Friday, April 04, 2008

Taking Advantage Of Tax Saving Benefits In 2008

As we are wrapping up our 2007 tax return, I realized we will have a new tax opportunity in 2008. The majority of our 2008 income, consisting of dividends, interest, capital gains and conversions to Roth IRAs, will not have any taxes withheld. Therefore, we need estimate our 2008 income to pay both state and federal quarterly estimated taxes for 2008. Otherwise, we may owe penalties and interest for underpayment of our 2008 tax liability.

Being an engineer, I tried to estimate the optimal balance of income and tax liability for a family of three with a young child. There are three tax credits, the education credit, the child tax credit and the saver's credit, for which we could qualify in 2008, depending on income level. In addition, below certain income levels, one can qualify for a 0% long term capital gains tax rate, or conversions to Roth IRAs. This tax benefits and income limits are summarize below.

2008 Limit For Maximum Benefit by Filing Status*
Credits or BenefitsMFJQWHOHSingleMFS
Child Tax Credit$110,000$75,000$75,000 $55,000$55,000
Education Credit$114,000$57,000$57,000$57,000$57,000

Saver's Credit

0% Long Term Capital Gains Tax$65,100**$65,100**$43,650**$32,550**$32,550**
Conversion to Roth IRA***$100,000$100,000$100,000$100,000$0

*MFJ-Married Filing Joint QW-Qualifying Widow(er) HOH-Head of Household MFS-Married Filing Separate
**Taxable income after deductions and exemptions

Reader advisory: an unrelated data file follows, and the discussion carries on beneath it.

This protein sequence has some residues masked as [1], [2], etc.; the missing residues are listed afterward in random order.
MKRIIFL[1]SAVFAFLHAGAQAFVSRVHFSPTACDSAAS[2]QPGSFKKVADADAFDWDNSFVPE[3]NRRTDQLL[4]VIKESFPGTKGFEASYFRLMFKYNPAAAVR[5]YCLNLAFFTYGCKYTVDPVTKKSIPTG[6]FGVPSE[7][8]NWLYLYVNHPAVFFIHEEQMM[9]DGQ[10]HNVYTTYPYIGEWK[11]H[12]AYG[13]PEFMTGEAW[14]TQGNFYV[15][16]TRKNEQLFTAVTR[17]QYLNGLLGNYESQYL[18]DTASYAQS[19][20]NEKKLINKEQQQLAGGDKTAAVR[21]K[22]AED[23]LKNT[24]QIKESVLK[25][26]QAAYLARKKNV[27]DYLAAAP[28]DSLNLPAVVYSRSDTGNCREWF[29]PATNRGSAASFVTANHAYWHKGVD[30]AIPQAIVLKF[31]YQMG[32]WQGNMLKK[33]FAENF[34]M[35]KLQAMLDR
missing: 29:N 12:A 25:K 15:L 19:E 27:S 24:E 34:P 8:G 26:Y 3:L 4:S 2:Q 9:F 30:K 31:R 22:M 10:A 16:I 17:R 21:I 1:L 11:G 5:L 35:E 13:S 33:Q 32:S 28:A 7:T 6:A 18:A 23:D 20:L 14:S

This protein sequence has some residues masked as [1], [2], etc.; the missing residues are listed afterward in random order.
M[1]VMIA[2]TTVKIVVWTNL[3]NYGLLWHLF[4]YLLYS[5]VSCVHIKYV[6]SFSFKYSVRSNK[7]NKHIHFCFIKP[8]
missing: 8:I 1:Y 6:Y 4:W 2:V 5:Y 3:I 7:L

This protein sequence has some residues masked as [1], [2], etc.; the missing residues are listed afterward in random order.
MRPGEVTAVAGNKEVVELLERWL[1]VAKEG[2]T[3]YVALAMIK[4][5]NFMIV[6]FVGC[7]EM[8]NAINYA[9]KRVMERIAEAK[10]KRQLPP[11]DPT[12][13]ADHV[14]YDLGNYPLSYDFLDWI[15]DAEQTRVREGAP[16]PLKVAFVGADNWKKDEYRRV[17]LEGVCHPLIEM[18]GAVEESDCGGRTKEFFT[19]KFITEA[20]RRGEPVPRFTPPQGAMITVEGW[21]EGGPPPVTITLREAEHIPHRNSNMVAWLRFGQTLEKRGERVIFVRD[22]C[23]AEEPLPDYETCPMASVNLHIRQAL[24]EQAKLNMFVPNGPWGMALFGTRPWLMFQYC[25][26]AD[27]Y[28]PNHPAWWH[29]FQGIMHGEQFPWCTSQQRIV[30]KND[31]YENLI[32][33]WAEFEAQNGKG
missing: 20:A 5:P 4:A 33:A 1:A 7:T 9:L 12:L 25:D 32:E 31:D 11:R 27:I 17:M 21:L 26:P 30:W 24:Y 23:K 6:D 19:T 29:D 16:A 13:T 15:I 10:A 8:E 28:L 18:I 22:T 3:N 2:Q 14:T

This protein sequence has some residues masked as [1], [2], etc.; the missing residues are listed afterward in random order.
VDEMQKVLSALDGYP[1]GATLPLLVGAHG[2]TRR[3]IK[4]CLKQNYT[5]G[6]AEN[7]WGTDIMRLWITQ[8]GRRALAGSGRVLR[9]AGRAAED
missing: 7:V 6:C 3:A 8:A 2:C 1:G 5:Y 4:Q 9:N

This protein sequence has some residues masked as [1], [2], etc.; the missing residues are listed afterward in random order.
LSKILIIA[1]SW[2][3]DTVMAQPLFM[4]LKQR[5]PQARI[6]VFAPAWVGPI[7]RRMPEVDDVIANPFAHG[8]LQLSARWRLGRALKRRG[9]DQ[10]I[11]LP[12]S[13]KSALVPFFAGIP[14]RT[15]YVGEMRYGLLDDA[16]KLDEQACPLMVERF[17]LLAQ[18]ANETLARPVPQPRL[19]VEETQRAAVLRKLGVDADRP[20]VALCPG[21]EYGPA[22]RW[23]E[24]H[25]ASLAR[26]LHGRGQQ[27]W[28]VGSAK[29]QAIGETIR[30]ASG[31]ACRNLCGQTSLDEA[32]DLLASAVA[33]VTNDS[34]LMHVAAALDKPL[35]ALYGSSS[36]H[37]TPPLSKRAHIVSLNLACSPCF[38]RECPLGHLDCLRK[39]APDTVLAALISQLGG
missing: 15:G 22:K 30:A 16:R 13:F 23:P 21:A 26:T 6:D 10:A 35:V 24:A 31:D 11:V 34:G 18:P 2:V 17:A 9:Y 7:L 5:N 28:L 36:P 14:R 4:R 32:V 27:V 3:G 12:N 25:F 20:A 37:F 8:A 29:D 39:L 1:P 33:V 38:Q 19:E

***Special add backs to calculate MAGI, but does not include Roth conversion amount

Using an Excel spreadsheet, I identified a scenario that allowed us to qualify for all the tax benefits except the Saver's Credit. However, it is likely we won't have any qualified 2008 education expenses for the Education Credit. Therefore, in 2008, we will get the Child Tax Credit of $1000 and have tax free long term capital gains. Finally, we will be able make conversions to a Roth IRA in a 15% tax bracket. Net, estimating 2008 income and taxes in advance has been very helpful to maximize the tax savings we may get:-)

For more on Reaping the Rewards, check back every Friday for a new segment.

This is not financial or tax advice. Please consult a professional advisor.

Copyright © 2008 Achievement Catalyst, LLC


Anonymous said...

I'm an engineer, too, and I think you can do even better. Arrange for most of your income to be qualified dividends rather than taxable interest. That way you can use the sum of your deduction and exemptions to shelter the Roth IRA conversion and keep it below the taxable threshold. (Or at least make sure that your tax credit offsets any taxable Roth IRA conversion amount that exceeds your deduction-exemption shelter. I don't have the pleasure of receiving the Child Tax Credit yet, so I haven't examined that scenario closely.)

Super Saver said...

@ Anonymous,

Great point on using qualified dividends to enable trying to make Roth conversions with 0% taxes.

I had considered the option of using exemption and deduction to offset all the Roth conversions in 2008. However, we would have to reduce our Roth conversions by over 50% in this year. Given that I expect tax rates to increase after 2010, I think paying the 15% income tax rate on part of the Roth conversions is reasonable.

However, I will consider your approach for 2009, since we may be able to shift to more 0% tax bracket income in the future. Thanks for your comment and the insight.